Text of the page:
Da' Big Fish Page 2

The fat little neon-yellow bucktail with a red spot and some green feathers caught my eye. My experience in the Caribbean said “This is the lure you want,” so I bought three. I should have bought more.I first wet this magic lure while sailing Famous Potatoes, our Admiral 38 catamaran, from Grenada to Los Testigos, Venezuela, and kicked ass. I caught a yahoo, two fat black-fin tuna,
Author:
Publish date:

After a 30-minute battle the hook can sometimes wear a big hole in the fish. This is a dangerous time. One flip of the head, or given a tiny bit of slack and the monster could have easily escaped. I loosened the drag in case he took one more run as he got near the boat. He started to swim under us and Des put the port engine in gear to keep it behind us and well away from props, rudders, and the occasional barnacle that could have cut the 35-pound-test line.

Finally the mother of all wahoo was swimming with the boat, just 15 feet from me. I could not believe how big it was. I realized it was too big for me to pull aboard with my hand gaff so I asked Des to quickly tie a slip knot in a piece of line which she handed down to me as I handed the pole up to her. I had a hold of the leader and guided the fish to within range. By now the fish was totally exhausted and hardly fought the gaff. I was able to slip the noose around its tail and cinch it tight. It was over.

I had to rest for a minute before we could hoist it aboard. Then with Lady P.’s loud approval—and under foot the whole way—Des and I were able to drag it up the sugar scoop and into the cockpit where I was finally able to fully appreciate this mighty fish.

cruising_bigfish_1

“Holy mackerel Des, this fish must be 60 pounds!” I roared—pun intended. Lady P. jumped on its back and barked in response. She was happier than I was because killing such a mighty fish is a little sad (but not too sad).

After taking a few minutes to take pictures and contemplate what to do next I began the tedious process of butchering the fish while trying to make a minimal mess. I chose my biggest knife, which had just been sharpened in Grenada. Filleting was not hard, just messy. Each fillet weighed around 20 pounds. I cut the beautiful meat into one and two portion sizes, rinsed them in fresh water, and slipped them into baggies which I then packed in ice.

Finally, when I had the fish stowed safely away and the boat scrubbed clean Des asked me, “what do you want to do with the cookies?” Cookies? Then I remembered I was making cookies when the fish hit. It seemed so long ago, I had forgotten all about them.

They had started out to be basic oatmeal cookies but now I was inspired to make them into “Wahoo Cookies” in honor of the big fish. They turned out great!

Des took the last tray of tasty little wahoo cookies out of the oven as we sailed into Polamar Bay in Margarita. We dropped anchor just inside the fleet of 100 sailboats and I picked up the radio mic to talk to my fellow cruisers.

“This is a general announcement for the harbor,” I began in my best radio voice. “This is Jack on the catamaran Famous Potatoes. A few hours ago I caught a 60-pound wahoo. It’s all butchered, bagged, and iced. If you'd like some fresh wahoo for dinner come on by.”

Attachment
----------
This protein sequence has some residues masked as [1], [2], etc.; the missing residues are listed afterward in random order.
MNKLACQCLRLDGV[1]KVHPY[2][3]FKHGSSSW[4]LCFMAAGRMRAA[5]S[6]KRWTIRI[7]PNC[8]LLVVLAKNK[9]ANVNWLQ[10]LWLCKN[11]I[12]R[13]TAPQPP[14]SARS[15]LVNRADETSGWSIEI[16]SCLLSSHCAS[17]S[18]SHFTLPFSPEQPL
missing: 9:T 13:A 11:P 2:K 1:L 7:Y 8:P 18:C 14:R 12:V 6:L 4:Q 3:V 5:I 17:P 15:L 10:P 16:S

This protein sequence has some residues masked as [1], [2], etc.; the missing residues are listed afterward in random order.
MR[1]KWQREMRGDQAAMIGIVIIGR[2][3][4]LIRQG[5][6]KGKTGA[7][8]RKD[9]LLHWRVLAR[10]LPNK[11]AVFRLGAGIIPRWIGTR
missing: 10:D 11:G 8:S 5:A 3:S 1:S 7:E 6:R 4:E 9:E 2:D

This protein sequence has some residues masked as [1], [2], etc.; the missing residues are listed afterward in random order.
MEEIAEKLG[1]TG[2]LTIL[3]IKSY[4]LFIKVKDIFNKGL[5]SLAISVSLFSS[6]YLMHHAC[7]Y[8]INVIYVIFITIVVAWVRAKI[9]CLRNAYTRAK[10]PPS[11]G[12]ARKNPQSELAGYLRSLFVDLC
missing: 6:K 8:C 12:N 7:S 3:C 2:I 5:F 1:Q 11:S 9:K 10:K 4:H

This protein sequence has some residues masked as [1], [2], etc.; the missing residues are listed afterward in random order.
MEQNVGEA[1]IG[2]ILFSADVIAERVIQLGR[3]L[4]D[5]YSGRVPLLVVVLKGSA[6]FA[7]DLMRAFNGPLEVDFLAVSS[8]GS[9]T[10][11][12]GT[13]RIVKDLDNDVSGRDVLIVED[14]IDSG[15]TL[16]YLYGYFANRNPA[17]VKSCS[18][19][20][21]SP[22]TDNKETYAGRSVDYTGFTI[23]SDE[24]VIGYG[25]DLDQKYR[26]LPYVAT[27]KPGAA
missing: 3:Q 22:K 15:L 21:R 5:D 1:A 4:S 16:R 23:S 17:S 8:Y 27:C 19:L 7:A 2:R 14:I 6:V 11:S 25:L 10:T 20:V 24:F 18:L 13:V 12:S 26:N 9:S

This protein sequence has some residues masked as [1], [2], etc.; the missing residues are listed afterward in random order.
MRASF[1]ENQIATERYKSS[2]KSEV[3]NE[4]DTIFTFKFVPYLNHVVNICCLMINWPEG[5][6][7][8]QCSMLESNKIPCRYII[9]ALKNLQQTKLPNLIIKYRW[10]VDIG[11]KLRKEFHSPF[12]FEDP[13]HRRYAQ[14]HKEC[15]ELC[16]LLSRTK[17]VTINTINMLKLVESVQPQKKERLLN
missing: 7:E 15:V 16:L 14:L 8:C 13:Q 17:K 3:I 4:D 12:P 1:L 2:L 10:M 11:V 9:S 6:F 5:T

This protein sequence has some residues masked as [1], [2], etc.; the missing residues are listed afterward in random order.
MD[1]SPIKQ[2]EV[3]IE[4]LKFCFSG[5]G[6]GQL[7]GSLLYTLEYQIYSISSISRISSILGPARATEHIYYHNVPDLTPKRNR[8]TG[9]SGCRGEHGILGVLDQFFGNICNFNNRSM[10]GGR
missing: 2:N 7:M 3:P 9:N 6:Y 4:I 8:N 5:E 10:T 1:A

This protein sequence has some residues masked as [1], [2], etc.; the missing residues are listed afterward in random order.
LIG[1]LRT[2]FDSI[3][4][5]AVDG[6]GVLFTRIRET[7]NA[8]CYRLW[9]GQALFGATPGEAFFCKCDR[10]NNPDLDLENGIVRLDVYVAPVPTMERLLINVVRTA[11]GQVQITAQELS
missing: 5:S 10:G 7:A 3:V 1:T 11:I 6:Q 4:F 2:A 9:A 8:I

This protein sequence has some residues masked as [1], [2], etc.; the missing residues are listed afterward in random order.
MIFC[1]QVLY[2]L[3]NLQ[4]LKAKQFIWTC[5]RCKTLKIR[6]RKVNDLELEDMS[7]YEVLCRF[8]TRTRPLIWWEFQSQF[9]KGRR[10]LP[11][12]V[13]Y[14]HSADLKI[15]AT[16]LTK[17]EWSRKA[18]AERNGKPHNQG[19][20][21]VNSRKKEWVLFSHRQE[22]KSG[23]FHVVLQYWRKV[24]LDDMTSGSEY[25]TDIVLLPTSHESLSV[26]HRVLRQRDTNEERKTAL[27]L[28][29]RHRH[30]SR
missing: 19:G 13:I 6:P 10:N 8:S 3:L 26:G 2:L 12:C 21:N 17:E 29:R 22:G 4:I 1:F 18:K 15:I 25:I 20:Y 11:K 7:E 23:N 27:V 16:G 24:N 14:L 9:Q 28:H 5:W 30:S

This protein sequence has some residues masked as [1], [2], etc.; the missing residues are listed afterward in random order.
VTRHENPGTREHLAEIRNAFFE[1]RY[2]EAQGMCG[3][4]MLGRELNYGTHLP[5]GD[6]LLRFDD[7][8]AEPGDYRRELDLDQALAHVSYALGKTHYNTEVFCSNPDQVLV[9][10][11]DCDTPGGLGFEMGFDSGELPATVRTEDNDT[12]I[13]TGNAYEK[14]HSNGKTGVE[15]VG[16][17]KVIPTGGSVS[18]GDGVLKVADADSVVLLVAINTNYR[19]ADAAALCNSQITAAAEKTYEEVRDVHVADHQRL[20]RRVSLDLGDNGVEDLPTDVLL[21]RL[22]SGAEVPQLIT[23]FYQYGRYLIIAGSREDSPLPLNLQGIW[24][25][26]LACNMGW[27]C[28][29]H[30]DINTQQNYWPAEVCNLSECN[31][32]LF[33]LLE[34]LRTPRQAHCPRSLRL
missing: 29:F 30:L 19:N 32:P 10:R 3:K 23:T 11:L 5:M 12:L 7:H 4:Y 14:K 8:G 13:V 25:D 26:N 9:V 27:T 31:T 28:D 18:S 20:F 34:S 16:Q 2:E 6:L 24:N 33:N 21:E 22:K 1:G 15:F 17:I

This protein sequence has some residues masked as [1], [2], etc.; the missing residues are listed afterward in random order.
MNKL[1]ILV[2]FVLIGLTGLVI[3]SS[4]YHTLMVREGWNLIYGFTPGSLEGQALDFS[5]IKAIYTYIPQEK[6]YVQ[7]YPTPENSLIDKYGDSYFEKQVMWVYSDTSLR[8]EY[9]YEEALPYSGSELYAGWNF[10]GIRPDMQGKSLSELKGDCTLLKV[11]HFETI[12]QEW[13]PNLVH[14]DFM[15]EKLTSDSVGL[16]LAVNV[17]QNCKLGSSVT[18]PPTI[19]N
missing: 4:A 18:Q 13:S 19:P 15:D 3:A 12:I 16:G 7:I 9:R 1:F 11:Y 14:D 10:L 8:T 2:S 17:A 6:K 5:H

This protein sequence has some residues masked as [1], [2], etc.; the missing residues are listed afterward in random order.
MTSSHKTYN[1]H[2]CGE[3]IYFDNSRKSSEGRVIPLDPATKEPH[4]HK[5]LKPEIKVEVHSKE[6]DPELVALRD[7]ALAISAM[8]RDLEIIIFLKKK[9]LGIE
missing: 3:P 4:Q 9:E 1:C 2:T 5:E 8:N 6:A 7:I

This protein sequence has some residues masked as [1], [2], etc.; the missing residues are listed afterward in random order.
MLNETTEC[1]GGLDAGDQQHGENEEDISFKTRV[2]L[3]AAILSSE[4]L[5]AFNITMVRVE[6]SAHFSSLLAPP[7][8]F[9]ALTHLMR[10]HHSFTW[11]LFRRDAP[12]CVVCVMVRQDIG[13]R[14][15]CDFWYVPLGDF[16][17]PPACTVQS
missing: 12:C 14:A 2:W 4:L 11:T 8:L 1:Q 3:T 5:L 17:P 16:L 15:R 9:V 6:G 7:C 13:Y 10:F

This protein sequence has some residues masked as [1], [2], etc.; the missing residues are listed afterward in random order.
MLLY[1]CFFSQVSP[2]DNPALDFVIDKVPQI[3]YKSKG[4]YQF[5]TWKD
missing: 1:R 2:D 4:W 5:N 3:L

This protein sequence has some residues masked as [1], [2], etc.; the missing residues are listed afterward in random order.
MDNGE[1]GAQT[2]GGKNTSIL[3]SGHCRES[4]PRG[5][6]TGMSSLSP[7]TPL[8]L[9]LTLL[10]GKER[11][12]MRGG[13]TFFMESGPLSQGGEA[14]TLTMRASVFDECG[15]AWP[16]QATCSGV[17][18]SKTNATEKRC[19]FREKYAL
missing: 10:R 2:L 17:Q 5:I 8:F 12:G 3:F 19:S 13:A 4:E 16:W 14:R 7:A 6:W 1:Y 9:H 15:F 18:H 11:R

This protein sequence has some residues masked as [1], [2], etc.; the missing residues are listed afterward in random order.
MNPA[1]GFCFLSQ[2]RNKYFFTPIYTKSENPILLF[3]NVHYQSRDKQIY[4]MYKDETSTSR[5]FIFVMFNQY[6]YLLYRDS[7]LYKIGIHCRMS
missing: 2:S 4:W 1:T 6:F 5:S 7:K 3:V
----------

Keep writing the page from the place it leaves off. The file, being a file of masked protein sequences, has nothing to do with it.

Related

albintoilet

Gear: Albin Pump Marine Toilet

Head Start Is there room for a new marine toilet? Albin Pump Marine thinks so, having just introduced its line of Swedish-built heads—ranging from compact to full-size models—to the American market. The toilets feature vitreous porcelain bowls and either wooden or thermoplastic ...read more

07n_45R2699

Multihull Sailor: Classic Cats

If you’re looking for a decent sub-40ft cruising cat, you have few choices when it comes to new-boat offerings. It is a well-known fact that the multihull market has taken off in a way very few could have predicted. Despite Hurricane Irma’s recent destruction of a large part of ...read more

TOTW_PromoSite

SAIL's Tip of the Week

Presented by Vetus-Maxwell. Got a tip? Send it to sailmail@sailmagazine.com Thanks a bunch  This scene is very calm and seamanlike. No frantic rope throwing or shouting. As he passes the line to the gent on the dock, the crew on the boat says, quietly and clearly, “Would you ...read more

mcarthy-and-mouse

Experience: McCarthy and the Mouse

Sitting at the helm in a light breeze, my arms crusted with a fine rime of salt, my skin so dry I’d lost my fingerprints, I heard a clatter and a curse from below. There were only three of us a thousand miles from shore and only one on watch at a time. Usually, the off watch lay ...read more

2018-giftGuide

2018 Holiday Gift Guide

Brass Yacht Lamp Does someone on your gift list spend the whole winter missing the warm days on the water? Let them bring a little bit of nautical atmosphere home with this new lamp from Weems & Plath. The glass enclosure means the flame cannot be blown out even by ...read more

image001

Opinion: On Not Giving Up Sailing

E.B. White was 64 when he wrote his now-famous essay “The Sea and the Wind That Blows,” which begins as a romantic paean to sailing and then drifts, as if spun around by a pessimistic eddy of thought, into a reflection on selling his boat. Does an aging sailor quit while he’s ...read more

1812-JeanneaueNewsVideo

Jeanneau Sun Odyssey 410

Designed by Marc Lombard, the Sun Odyssey 410 shares much in common with her older siblings including of course, the walk-around deck. Other features that set the 410 apart from other models being introduced this year include the 410’s “negative bow” shape allowing for a longer ...read more